November 22, 2014 will be the 21st anniversary of the end of the Association of Professional Flight Attendants (APFA) strike at American Airlines. This is significant to me for several reasons– one is because I was there, in the middle, and I remember it like it was yesterday. The second is because recent history reminds me of the power of external influences on the labor- management process in the United States.
Let's start with Nov. 21, 1993, at American Airlines. After 20 months of negotiating, APFA went on strike for five days before President Clinton took the unusual step of brokering an agreement between the union and the airline to submit the labor dispute to binding arbitration.
Clinton announced the end of the impasse at an afternoon news conference that began barely 20 minutes after the airline and the flight attendants signed off on a plan pulled together by top Administration officials in just a few hours. He said the resolution, which put the contract dispute before a mutually agreed-upon arbitrator, was intended to allow Thanksgiving holiday travel to return to normal. "I want to encourage all the people involved in the American Airlines family to now return to work together without any bitterness and with a spirit of mutual respect as they attempt to work through these issues in binding arbitration," Clinton said.
I vividly remember the moment when our then-CEO, Robert Crandall, made a company-wide public address telling us of this development. In that moment, I felt slightly cheated. I did not feel that either side was provided the opportunity to fully exercise our rights and have our voices heard. Although I was relieved that I could return to some sort of normalcy, at the same time in my gut this presidential intervention in the process felt wrong and unnatural.
So, fast forward 20 years later. I began to watch the United Auto Workers initiative in Chattanooga to unionize Volkswagen in what would reportedly be a German Works Council type structure.
Having been both a union member and a member of management in large corporations, I'm always interested in how these scenarios play out in other organizations. So, I began watching the Volkswagen plant in Chattanooga, TN, and I saw again the power of politically and ideologically driven external forces on the labor-management process.
In brief, this is how the UAW/VW story unfolded in Chattanooga in 2013 and why it struck a chord with me:
- Volkswagen and the UAW explore using the German Works Council concept at the VW plant in Chattanooga. Implementation under U.S labor law would require the employees to be represented by a union.
- The UAW conducts an organizing campaign. Both pro-union and anti-union forces across the country see this as a pivotal moment, especially in the South. Although VW remains neutral and the parties try to keep the campaign local to the facility, outside forces quickly come to bear.
- Anti-union forces, including right-to-work proponents and shadow groups tied to national political movements, mount a major fear campaign, pulling out all the media stops to forecast negative consequences to the local and state economy if the plant organizes.
- Senator Bob Corker of Tennessee, Governor Bill Haslam, and state officials reportedly declare right up to the moment of vote that: VW would move work to Mexico or elsewhere; governments would threaten to withdraw tax incentives; and suppliers would be less likely to come to Tennessee if the plant organizes. VW consistently denies any intention to move work elsewhere based on the outcome of the vote.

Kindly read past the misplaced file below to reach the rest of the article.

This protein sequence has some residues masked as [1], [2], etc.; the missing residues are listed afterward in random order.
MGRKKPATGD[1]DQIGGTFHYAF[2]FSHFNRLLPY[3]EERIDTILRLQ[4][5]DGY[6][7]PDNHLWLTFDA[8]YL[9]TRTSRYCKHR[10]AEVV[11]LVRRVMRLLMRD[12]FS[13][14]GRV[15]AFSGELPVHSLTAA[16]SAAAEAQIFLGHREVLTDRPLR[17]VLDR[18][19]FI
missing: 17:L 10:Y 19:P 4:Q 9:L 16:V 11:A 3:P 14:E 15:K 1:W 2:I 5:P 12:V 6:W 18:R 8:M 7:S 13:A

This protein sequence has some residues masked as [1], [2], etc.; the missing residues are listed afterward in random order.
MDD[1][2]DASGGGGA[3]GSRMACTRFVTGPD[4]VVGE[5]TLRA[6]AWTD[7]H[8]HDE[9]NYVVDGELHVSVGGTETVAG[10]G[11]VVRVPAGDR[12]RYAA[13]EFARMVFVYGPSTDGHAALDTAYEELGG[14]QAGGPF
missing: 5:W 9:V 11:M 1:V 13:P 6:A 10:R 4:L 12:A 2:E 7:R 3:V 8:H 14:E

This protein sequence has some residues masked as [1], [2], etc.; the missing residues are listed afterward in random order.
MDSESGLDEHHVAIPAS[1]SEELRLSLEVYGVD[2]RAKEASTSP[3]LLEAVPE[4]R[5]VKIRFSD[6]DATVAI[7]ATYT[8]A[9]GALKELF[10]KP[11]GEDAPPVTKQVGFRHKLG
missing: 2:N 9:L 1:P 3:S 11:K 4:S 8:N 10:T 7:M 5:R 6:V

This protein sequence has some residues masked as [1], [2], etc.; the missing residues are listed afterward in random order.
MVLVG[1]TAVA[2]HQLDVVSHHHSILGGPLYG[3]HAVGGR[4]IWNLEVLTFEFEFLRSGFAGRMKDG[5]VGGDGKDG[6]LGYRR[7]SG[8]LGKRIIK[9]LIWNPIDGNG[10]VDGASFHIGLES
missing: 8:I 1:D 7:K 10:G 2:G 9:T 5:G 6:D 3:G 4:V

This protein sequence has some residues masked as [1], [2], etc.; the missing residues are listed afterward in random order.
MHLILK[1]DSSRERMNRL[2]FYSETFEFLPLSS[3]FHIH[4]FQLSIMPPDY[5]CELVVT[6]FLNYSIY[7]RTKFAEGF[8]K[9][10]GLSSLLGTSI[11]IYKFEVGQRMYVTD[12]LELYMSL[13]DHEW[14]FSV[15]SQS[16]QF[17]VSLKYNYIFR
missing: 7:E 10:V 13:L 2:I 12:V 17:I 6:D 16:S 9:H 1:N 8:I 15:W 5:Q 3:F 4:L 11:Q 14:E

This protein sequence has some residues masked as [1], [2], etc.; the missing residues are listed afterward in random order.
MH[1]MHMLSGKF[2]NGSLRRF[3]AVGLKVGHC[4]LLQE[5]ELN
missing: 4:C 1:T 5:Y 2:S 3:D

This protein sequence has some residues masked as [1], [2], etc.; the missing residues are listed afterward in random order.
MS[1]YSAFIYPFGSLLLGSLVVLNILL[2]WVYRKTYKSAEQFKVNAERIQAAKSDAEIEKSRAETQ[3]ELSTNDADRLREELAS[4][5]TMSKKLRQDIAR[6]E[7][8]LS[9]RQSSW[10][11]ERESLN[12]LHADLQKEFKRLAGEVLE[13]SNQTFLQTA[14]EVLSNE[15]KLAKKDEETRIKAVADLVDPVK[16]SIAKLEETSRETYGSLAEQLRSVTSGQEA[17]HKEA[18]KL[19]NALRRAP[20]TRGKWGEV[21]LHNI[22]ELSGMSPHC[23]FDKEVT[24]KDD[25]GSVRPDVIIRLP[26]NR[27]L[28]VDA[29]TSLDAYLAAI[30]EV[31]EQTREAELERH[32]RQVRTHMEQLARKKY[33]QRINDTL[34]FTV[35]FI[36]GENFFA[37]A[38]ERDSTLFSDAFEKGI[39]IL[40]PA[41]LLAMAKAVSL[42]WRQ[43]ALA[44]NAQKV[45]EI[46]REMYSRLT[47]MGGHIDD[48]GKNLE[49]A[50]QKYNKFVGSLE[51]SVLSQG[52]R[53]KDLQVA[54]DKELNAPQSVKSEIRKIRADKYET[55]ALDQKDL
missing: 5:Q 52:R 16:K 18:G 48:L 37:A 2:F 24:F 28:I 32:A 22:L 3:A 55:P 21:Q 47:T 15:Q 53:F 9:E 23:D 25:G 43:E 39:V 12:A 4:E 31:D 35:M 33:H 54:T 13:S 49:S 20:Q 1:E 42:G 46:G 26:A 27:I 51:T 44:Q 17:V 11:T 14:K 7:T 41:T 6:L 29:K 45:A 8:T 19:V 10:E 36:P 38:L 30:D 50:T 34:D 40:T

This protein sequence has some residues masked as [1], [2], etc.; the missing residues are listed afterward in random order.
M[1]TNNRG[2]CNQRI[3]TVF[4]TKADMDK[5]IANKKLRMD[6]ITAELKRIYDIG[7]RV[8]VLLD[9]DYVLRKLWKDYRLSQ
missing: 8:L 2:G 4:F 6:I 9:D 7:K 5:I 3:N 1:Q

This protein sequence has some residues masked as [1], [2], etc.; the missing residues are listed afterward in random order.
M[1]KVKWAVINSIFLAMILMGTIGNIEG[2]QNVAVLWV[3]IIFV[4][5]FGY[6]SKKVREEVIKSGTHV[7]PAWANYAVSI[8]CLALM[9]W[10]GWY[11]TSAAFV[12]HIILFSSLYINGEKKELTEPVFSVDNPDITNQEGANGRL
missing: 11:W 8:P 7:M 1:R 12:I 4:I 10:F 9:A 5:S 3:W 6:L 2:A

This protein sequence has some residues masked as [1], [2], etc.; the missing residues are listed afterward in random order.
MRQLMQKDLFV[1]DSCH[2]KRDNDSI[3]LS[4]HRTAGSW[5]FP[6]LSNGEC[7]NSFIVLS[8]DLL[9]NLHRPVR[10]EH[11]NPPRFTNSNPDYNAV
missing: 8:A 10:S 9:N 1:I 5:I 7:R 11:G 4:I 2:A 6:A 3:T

- Some people involved at the local level also see national UAW and other union support as an unwelcome outside force interfering with their “right to work.” They also object to the influence of VW headquarters, which they see as a foreign manufacturer un-aligned with American right-to-work values.
- The vote for representation fails 712 to 626. I viewed this as a remarkably close vote, especially in the South, and one that did not seem to me to reflect a major sentiment either for or against.
Even though there was a vote– normally the end of the story– this saga is still unfolding. VW continues voicing its support for working with organized labor, and the UAW has announced the formation of a voluntary, ‘members-only’ union at the facility.
As I look back on the events in Chattanooga, I can’t help feeling that, just as outside forces somehow robbed me and my local colleagues of our free choice, outside forces also somehow have infringed on people’s ability to have an informed and free choice about their desire for representation. From my perspective today as a neutral consultant, counseling both management and labor leaders, there is that niggling sense of an over-reach from the long arm of political force, something run amok with the sense of fairness, something gone missing from the American value of free choice.
The Chattanooga election involved a mere 1,500 workers, yet I wonder: did either party feel that it had 'won'? How do you think this chain of events made employees feel about the importance of their votes and the power of their voices? And, what were the thought processes of those who exerted political force to influence the turn of events?
I'd love to hear your thoughts. Did labor-management history repeat itself?
Vicki Kelsey is a member of the Consulting Consortium at Overland Resource Group and President/CEO of VKAL, Inc. Vicki can be reached at firstname.lastname@example.org.